Contributed by: Rachana Arya
What are gallstones?
The gallbladder is a small abdominal organ tucked up under the liver, on the right side of your body. This pear-sized organ receives attention for all the wrong reasons. People only think about their gallbladder when they have abdominal pain from gallstones.
Gallstones are hardened deposits of digestive secretions. They come in all shapes and sizes and can be as little as a sand grain or the size of a golf ball. Stones can form individually or in groups. They may cause pain in the center or upper right region of the abdomen.
Symptoms of gallstones
- A yellowish color in your skin or eyes
- Clay-colored stools
- Pain in the right upper quadrant of your stomach
- Nausea and vomiting
- Other stomach related problems
Gallstones are the subject of many myths and misconceptions. We’ll address some of the more prevalent ones here so you know what to expect.
Myth #1: Drinking more milk is an ancient secret behind healing gallstones
There is no research or scientific evidence to demonstrate any impact of milk on gallstones. This ‘natural remedy’ myth is best avoided.
Myth #2: Apple Juice and vinegar soften gallstones and they consequently go through the bladder with no requirement for medication or surgery.
There is no indisputable proof to support this ‘natural remedy’ and is best avoided.
Myth #3: Excess dietary fat is the cause of gallstones
A high intake of fats, especially saturated and trans fats may cause the gallbladder to contract and cause pain but it will not lead to the formation of gallstones.
Myth #4: Gallstones have a genetic disposition
It is primarily a lifestyle disease that is not genetic; however, it has been seen to run in families on rare occasions. No hereditary link has been established.
Myth #5: By becoming a ‘Veggie’, you can dissolve gallstones
There is no doubt that a vegetarian diet can lower the risk of cholesterol gallstones because of a higher intake of fruits, vegetables. However, the truth is that ‘Vegan’ diets can also be fatty.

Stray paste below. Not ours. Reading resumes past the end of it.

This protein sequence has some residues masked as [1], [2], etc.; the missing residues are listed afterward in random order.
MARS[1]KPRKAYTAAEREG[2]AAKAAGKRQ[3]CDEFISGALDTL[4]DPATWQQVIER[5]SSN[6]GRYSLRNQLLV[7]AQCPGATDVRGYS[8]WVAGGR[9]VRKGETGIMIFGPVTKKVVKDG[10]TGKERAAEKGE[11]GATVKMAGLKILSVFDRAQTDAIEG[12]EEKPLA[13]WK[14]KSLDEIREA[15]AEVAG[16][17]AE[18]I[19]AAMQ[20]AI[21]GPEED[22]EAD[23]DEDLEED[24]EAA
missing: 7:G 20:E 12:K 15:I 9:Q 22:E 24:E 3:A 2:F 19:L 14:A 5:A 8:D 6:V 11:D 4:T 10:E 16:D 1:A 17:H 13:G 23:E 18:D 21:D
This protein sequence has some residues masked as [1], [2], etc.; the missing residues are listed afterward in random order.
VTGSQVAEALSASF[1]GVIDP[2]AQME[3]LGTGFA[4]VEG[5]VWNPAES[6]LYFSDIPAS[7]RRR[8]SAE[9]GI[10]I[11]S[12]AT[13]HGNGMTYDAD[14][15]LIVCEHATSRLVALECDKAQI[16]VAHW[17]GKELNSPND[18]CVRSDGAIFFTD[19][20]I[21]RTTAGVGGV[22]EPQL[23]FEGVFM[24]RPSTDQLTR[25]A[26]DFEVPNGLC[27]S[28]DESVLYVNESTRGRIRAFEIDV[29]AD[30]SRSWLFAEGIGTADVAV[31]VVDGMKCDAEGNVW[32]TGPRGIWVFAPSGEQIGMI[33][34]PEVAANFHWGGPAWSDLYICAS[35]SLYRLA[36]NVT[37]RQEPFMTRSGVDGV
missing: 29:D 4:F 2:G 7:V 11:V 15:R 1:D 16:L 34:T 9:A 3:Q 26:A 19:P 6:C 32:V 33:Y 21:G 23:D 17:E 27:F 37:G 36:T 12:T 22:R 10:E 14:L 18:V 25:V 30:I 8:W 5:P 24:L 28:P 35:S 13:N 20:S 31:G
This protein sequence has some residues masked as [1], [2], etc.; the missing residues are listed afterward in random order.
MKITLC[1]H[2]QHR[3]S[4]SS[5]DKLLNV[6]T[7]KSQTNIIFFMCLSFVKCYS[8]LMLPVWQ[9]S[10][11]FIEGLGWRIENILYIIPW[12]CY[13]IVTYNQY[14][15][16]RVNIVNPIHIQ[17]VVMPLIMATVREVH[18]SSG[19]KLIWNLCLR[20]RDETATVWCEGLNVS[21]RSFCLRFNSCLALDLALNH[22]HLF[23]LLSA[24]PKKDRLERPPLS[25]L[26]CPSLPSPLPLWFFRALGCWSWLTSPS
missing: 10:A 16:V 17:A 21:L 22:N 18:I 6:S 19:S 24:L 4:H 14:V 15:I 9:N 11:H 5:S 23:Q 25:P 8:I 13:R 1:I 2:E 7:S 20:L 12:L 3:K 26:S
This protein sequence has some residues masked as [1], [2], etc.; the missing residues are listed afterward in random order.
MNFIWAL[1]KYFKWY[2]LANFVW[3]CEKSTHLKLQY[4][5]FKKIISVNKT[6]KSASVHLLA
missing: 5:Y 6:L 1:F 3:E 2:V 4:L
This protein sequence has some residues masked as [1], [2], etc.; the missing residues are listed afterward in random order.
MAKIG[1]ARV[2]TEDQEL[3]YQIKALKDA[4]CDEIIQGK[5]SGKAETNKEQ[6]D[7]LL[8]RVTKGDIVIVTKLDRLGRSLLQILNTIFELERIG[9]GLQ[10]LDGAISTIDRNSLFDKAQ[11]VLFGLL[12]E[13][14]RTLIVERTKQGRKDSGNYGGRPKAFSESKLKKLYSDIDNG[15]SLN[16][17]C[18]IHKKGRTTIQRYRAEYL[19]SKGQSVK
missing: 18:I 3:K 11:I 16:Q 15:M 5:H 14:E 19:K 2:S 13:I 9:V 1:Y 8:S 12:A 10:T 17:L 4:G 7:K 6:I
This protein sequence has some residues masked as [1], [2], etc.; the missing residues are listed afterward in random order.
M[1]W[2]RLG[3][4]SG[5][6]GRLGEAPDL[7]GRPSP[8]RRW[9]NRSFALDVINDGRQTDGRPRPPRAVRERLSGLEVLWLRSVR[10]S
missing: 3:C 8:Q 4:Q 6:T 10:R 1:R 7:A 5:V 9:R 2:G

Myth #6: Stones will pass in the urine
Some people believe that drinking a lot of water can help them pass the stone through their urine. Gall stones form in the gallbladder, which is located beneath the liver, and should not be mistaken with urinary stones that form in the kidneys. Drinking plenty of water can not only help you lose weight, but regular exercise will as well.
Myth #7: Women who are fat are predisposed to gallstones
Since being “overweight” or “obese” has been linked to increased levels of cholesterol, it has been reasoned that it could cause gallstones. However, this biased presumption that certain types of patients with larger bodies have gallstones is incorrect since it carried with it a focus of blame on the individual for their eating behaviors and lifestyle choices, which could cause gallstones to form.
Myth #8: Surgery for gallstones removal is risky and painful
Surgical removal of the gallstones is very safe and effective. Postoperative complication rates are very low and occur in less than 1% of individuals.
To help improve your condition and reduce your risk of gallstones, try these tips:
- Consume small meals, but several per day to aid digestion.
- Drink adequate water throughout the day.
- Add fiber to your diet to improve bowel movements.
- Reduce your intake of fats and switch to a low-fat diet.
- Make physical health a priority and get active — whatever it takes.
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